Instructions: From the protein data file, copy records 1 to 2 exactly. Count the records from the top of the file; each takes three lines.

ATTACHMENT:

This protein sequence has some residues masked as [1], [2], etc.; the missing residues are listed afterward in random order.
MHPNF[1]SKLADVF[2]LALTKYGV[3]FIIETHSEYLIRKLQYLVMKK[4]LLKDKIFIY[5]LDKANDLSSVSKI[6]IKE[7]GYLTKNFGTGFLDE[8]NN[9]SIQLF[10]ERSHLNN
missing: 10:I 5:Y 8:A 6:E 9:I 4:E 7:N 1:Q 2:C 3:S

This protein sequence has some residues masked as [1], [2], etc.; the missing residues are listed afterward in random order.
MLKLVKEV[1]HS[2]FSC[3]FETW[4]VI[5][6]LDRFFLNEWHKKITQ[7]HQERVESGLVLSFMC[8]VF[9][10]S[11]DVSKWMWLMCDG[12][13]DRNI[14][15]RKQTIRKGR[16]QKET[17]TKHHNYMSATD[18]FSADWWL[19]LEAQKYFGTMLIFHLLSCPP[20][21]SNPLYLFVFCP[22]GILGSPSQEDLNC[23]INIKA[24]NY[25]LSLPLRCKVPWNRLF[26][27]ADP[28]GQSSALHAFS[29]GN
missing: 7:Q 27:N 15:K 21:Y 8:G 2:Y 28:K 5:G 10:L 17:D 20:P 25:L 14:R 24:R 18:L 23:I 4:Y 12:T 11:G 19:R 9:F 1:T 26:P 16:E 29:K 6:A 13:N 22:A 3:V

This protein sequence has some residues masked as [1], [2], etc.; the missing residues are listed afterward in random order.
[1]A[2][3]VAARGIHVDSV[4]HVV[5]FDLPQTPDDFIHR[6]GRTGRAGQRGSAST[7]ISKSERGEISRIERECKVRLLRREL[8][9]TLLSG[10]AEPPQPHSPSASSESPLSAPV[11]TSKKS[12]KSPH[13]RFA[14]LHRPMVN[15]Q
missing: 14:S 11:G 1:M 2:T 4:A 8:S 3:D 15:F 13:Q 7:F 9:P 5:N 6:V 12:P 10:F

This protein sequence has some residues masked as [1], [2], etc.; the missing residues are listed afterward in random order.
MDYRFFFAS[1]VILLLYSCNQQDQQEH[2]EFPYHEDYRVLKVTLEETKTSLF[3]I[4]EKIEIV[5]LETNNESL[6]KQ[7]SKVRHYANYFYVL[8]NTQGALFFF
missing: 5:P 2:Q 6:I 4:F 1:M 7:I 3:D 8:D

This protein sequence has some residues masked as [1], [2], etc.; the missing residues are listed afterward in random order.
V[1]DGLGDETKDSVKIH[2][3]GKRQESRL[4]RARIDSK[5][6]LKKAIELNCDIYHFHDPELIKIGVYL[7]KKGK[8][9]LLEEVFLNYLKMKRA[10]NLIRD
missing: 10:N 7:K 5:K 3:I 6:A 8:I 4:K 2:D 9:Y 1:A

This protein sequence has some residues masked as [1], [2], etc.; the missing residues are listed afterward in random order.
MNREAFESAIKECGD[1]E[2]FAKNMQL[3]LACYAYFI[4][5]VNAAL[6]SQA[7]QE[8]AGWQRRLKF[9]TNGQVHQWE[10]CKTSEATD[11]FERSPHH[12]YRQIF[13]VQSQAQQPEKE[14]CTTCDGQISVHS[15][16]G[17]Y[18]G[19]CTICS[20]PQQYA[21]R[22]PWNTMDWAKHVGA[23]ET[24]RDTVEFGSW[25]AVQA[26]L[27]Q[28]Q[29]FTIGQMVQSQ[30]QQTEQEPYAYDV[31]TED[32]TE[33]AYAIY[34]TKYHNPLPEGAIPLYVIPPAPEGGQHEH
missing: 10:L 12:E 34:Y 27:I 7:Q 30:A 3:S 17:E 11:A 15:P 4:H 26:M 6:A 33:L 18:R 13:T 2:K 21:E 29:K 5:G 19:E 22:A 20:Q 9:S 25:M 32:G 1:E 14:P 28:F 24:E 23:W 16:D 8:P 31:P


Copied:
This protein sequence has some residues masked as [1], [2], etc.; the missing residues are listed afterward in random order.
MHPNF[1]SKLADVF[2]LALTKYGV[3]FIIETHSEYLIRKLQYLVMKK[4]LLKDKIFIY[5]LDKANDLSSVSKI[6]IKE[7]GYLTKNFGTGFLDE[8]NN[9]SIQLF[10]ERSHLNN
missing: 10:I 5:Y 8:A 6:E 9:I 4:E 7:N 1:Q 2:C 3:S

This protein sequence has some residues masked as [1], [2], etc.; the missing residues are listed afterward in random order.
MLKLVKEV[1]HS[2]FSC[3]FETW[4]VI[5][6]LDRFFLNEWHKKITQ[7]HQERVESGLVLSFMC[8]VF[9][10]S[11]DVSKWMWLMCDG[12][13]DRNI[14][15]RKQTIRKGR[16]QKET[17]TKHHNYMSATD[18]FSADWWL[19]LEAQKYFGTMLIFHLLSCPP[20][21]SNPLYLFVFCP[22]GILGSPSQEDLNC[23]INIKA[24]NY[25]LSLPLRCKVPWNRLF[26][27]ADP[28]GQSSALHAFS[29]GN
missing: 7:Q 27:N 15:K 21:Y 8:G 2:Y 28:K 5:G 10:L 17:D 20:P 25:L 14:R 24:R 18:L 23:I 4:Y 12:T 11:G 19:R 9:F 1:T 26:P 16:E 29:K 6:A 13:N 22:A 3:V